Bern – Capital of World Malaria Day; Presentation at Symposium

Speaker: Manuel Sager

Distinguished guests,

Ladies and Gentlemen,

When we commemorate international efforts against global challenges, as we do today with World Malaria Day, our message is usually ambiguous: the good news is, much has been achieved; the bad news is, much needs to be done.  

WHO Director General Dr. Margaret Chan summarized the good news as follows, "Malaria control is one of the greatest public health success stories since the start of this century." Global malaria deaths since 2000 have indeed been cut in half, and over 6.2 million lives have been saved. In Sub-Saharan Africa, two in three children under five now sleep under an insecticide-treated mosquito net, and access to quality treatment has greatly improved. Today, malaria is no longer the leading cause of death for African children.

But, we’re not yet where we want to be. Every year, nearly half a million people still die of malaria.

Switzerland has been at the forefront of the global fight against malaria for several decades now. Our country has the means and the knowledge to play a pioneering role in the development of new medicines and diagnostics. Our leadership in this area is world-renowned and greatly appreciated.  

Today’s signing of the joint declaration between the Parliamentarian Group on Global Health and the Swiss Malaria Group affirms Switzerland’s preeminent standing in the fight against malaria.

These efforts are an important element of Switzerland's new international cooperation strategy for the years 2017-2020 as well as the Agenda 2030 adopted last year by the United Nations. The Agenda’s 17 Sustainable Development Goals (SDGs) cover social, economic and environmental dimensions of development. Health is at the nexus of all three.

Malaria not only kills. It keeps people from going to work. It keeps children from going to school. And it traps families and whole communities in a vicious cycle of poverty and disease. It places a serious financial burden on health systems and adds tremendous social costs to entire nations. If we defeat malaria, we can break the cycle of disease and poverty, improve people’s economic and social opportunities, and reduce poverty-related inequalities.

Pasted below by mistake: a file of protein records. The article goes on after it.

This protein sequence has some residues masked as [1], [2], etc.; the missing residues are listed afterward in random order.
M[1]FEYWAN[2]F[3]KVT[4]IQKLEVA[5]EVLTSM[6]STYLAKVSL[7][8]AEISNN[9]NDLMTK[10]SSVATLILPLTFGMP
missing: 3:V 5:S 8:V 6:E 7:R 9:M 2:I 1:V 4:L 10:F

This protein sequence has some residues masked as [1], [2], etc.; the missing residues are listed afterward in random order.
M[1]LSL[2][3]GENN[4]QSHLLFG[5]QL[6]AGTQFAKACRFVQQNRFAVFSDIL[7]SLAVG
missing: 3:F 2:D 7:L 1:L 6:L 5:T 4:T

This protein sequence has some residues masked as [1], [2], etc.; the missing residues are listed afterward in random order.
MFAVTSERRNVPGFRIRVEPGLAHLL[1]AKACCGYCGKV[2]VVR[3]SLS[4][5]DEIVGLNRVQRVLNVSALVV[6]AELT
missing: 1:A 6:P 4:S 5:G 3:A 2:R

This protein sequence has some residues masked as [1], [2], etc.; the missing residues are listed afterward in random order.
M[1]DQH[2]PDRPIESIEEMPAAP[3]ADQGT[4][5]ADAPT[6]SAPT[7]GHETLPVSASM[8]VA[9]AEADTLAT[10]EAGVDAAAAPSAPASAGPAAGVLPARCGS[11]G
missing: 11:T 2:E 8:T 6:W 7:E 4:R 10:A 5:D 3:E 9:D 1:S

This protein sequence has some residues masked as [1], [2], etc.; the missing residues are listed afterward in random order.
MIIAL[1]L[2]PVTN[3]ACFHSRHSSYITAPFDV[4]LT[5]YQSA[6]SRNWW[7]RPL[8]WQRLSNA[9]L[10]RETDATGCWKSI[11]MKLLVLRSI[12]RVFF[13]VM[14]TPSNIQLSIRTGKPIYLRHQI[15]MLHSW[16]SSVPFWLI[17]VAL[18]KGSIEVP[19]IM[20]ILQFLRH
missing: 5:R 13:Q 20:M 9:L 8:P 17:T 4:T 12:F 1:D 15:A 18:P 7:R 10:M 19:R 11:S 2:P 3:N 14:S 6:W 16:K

The advances in malaria control over the last 15 years are not just one of the biggest public health achievements. It is also one of the great successes of international cooperation, and a reminder of how much we can accomplish when we act together. If we vigorously pursue the WHO goal of reducing malaria by 90% by 2030, we can save an estimated 10 million more lives and add USD 4 trillion to the economic output of malaria-endemic countries. This is a goal worth fighting for.

How can Switzerland make a difference?

First of all, by adding specific Swiss value. As a top-ranked location for medical research and home to a cutting-edge pharmaceutical industry, Switzerland enjoys a significant comparative advantage.

With key international organizations, such as the World Health Organization and the Global Fund to Fight AIDS, Tuberculosis and Malaria, headquartered in Geneva, Switzerland is also a hub for global health policy and an incubator for new partnerships within the health sector and beyond. Indeed, such partnerships have, with our support, already yielded some impressive results:

  • When the pharma industry started to close down its malaria research departments, the SDC actively promoted the establishment of new public private partnerships for drug development. The Medicines for Malaria Venture (MMV) was launched as one of the first product development partnerships in 1999 with seed money from the SDC. Today, MMV has an impressive pipeline of new medicines against malaria. Over 300 million pediatric treatments of a child-friendly medicine developed in partnership with Novartis have been shipped to more than 50 endemic countries.
  • For over a decade, the SDC has been supporting a program in Tanzania assisted by the Swiss Tropical and Public Health Institute to distribute mosquito nets on a wide national scale. Over 50 million nets have since been given out, and more than 60,000 deaths among children have been prevented every year as a direct result of the campaign.
  • Civil society organizations, such as the Swiss Red Cross, SolidarMed and Biovision, continue to work closely with communities and authorities to enable access to life-saving products and to raise health consciousness.

The malaria strategy in our new Dispatch on International Cooperation will build on these achievements and on Switzerland’s specific strengths. We will intensify our support for public-private partnerships to advance product pipelines and access to essential treatments. And we will strengthen global coordination, as we look beyond the health sector to foster multi-sectoral approaches.

Ladies and Gentlemen,

The promotion of global health is not only our moral duty and an expression of our solidarity with people who still have a long way to go in catching up with medical standards we take for granted. It is also in our collective interest, as the ever-looming threat of pandemics has become a reality of our interconnected world.

I would like to thank the members of the Swiss Malaria Group for their indispensable work. I can only encourage them to intensify their collaboration, to keep up a united front against this deadly disease and further catalyze Swiss excellence. Acting together, we have an historic opportunity to defeat malaria in the near future.

Thank you.

Last update 29.01.2022


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